98 226.0 
86 222 
75 186.3 
45 102.9 

37 85.4 
44 101.1 
62 150.4 

21 44.9 

34 78.9 

14 28.0 

47 107.8 
11 22.9 

38 87.6 

16 32.0 

73 180.8 

43 99 

52 127.6 
65 158.9 
81 204.3 
90 232.0 

69 168.9 
50 118.7 

22 47.9 

74 183.9 

92 238.0 

23 50.9 
54 131.3 

70 173.0- 

39 88.9. 

30 65.3i 

40 91.2 

89 227 
13 26.98 

95 243 
51 121.76 

18 39.944 

33 74.91 

85 210 
56 137.36 
97 245 
4 9.013 







At work in the chemistry laboratory 

PHYSICS (12th year — elective) 

A course of mechanics, sound, heat, electricity and 
light with a study of nuclear physics. Experiments of 
most of the fundamental phenomena of this science 
are performed by the pupils. Experiences are increased 
by teacher demonstrations. Five 45-minute periods a 
week plus one laboratory period a week when schedule 
permits. 1 School credit; 1 Regetits credit by passing 
State examination. 

EARTH SCIENCE (10th year - elective) 

A study of our planet, its possible origins, its forces 
at work, changes in earth and space, and man’s con- 
quest of its opportunities and resources. Offered as 
elected. Five 45-minute periods a week; 1 School 
credit; 1 Regents credit by passing State examination. 

ZOOLOGY (PG year — elective) 

Postgraduate high school course of study of the 
animal kingdom and offered as needed and as elected. 
1 School credit. 

ASTRONOMY (PG year — elective) 

A postgraduate high school course offered as elect- 
ed. 1 School credit. 


Braille being a tool subject, the purpose is to pre- 
pare the students to use it not only as an end within 
itself, or for self-education, but to study the other 
academic subjects necessary to qualify for graduation 
from elementary and high school. 

Upon attaining ability in the reading and writing of 
Braille, the student can go on to learning Braille 
music notation, mathematical symbols and the chem- 
ical and other scientific notations required in the dif-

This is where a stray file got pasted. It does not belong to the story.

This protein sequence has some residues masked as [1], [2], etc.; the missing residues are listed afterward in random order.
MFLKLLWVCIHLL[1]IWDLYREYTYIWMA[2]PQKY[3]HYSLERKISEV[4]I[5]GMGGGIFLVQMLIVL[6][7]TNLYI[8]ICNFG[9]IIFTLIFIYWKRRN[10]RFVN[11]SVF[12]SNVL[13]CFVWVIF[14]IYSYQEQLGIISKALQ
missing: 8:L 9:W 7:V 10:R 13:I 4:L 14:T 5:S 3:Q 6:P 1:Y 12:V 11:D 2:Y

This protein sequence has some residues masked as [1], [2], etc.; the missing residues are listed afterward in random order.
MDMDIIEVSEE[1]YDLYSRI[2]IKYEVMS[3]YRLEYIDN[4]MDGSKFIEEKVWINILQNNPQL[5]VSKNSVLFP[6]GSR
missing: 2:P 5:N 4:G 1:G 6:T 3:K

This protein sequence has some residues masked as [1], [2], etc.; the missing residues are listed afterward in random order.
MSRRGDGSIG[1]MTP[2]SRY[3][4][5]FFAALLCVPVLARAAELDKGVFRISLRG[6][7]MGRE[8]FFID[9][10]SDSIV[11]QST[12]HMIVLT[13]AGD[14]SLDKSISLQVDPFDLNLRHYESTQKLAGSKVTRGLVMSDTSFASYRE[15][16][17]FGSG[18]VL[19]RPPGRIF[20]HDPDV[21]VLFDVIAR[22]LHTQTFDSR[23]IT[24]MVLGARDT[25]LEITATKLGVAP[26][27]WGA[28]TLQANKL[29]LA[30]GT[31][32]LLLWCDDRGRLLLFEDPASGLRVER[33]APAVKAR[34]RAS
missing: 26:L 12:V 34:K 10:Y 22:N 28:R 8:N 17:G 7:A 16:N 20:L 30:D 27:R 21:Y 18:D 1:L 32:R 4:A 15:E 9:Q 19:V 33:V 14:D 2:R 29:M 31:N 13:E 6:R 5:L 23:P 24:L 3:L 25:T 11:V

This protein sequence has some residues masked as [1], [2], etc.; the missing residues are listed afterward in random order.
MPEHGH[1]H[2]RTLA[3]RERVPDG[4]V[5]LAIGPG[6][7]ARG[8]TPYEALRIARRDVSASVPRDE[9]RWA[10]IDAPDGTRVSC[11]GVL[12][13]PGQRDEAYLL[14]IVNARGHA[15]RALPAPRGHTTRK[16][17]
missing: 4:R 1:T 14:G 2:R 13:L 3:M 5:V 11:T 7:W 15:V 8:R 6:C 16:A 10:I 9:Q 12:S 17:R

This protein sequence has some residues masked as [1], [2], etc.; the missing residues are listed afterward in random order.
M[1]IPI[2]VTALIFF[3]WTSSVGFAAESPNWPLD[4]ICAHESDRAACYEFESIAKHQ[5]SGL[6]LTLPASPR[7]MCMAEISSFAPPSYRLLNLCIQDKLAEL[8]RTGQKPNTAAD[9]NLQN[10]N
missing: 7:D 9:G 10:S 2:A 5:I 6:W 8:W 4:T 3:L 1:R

ferent subjects to complete high school. 


The beginner learns the alphabet and punctuation 


When a student satisfactorily passes a Braille pro- 
ficiency examination, he receives a certificate stating 
this fact. However, to attain this honor, a writing test 
must be passed with a grade of 95%, and a reading 
test with an “A”. To obtain the “A” he must be able 
to read 85 words per minute. To complete the subject, 
the student need only receive 75% in the writing and 
must read with a smooth thought continuity of forty 
words per minute. 


The scholarly student is given an opportunity to 
learn Grade III, an excellent short method of writing, 
to take notes quickly and accurately. This course is 
offered to those students desiring to go to college. 
When completed, one unit of credit for an Institute 
diploma is granted. 

Teaching pencil writing 

Studying languages in Braille 

Student using Braille music 
in organ study 

Practice in vocal composition Piano instruction 





Of all the arts, music is the one which through the centuries has had the 
greatest appeal to the visually handicapped. Blindness, to whatever degree, presents 
no obstacle to its complete enjoyment. From the Medieval period onward, visually 
handicapped persons have attained excellence in music and have occupied important